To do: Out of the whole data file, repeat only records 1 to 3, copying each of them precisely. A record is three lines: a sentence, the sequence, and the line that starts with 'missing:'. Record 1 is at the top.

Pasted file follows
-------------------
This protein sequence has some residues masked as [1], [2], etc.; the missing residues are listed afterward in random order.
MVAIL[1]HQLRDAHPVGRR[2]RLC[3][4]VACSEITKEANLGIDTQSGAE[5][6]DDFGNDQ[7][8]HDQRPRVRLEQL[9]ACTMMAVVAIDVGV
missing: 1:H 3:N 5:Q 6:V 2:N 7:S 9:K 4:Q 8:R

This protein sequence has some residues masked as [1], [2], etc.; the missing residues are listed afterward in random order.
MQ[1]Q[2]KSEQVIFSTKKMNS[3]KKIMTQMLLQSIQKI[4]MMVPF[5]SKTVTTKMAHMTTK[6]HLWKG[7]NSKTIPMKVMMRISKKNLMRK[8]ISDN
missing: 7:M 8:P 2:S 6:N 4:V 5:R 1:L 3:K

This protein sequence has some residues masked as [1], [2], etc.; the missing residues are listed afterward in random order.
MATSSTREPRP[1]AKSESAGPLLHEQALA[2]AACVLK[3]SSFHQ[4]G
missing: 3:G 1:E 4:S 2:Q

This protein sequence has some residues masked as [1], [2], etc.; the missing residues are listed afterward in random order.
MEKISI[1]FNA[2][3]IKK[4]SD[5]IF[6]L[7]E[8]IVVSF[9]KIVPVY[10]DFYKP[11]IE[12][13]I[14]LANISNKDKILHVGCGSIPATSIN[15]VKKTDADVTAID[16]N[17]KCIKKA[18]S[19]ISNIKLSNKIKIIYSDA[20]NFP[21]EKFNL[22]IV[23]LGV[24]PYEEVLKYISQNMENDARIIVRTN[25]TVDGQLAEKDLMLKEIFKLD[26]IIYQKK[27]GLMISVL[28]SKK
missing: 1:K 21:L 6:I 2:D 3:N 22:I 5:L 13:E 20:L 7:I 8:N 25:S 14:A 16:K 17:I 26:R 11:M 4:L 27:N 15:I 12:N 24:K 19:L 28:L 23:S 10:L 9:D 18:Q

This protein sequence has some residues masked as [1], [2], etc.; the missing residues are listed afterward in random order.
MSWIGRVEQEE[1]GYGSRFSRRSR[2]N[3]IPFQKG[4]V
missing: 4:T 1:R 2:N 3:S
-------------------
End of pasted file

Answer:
This protein sequence has some residues masked as [1], [2], etc.; the missing residues are listed afterward in random order.
MVAIL[1]HQLRDAHPVGRR[2]RLC[3][4]VACSEITKEANLGIDTQSGAE[5][6]DDFGNDQ[7][8]HDQRPRVRLEQL[9]ACTMMAVVAIDVGV
missing: 1:H 3:N 5:Q 6:V 2:N 7:S 9:K 4:Q 8:R

This protein sequence has some residues masked as [1], [2], etc.; the missing residues are listed afterward in random order.
MQ[1]Q[2]KSEQVIFSTKKMNS[3]KKIMTQMLLQSIQKI[4]MMVPF[5]SKTVTTKMAHMTTK[6]HLWKG[7]NSKTIPMKVMMRISKKNLMRK[8]ISDN
missing: 7:M 8:P 2:S 6:N 4:V 5:R 1:L 3:K

This protein sequence has some residues masked as [1], [2], etc.; the missing residues are listed afterward in random order.
MATSSTREPRP[1]AKSESAGPLLHEQALA[2]AACVLK[3]SSFHQ[4]G
missing: 3:G 1:E 4:S 2:Q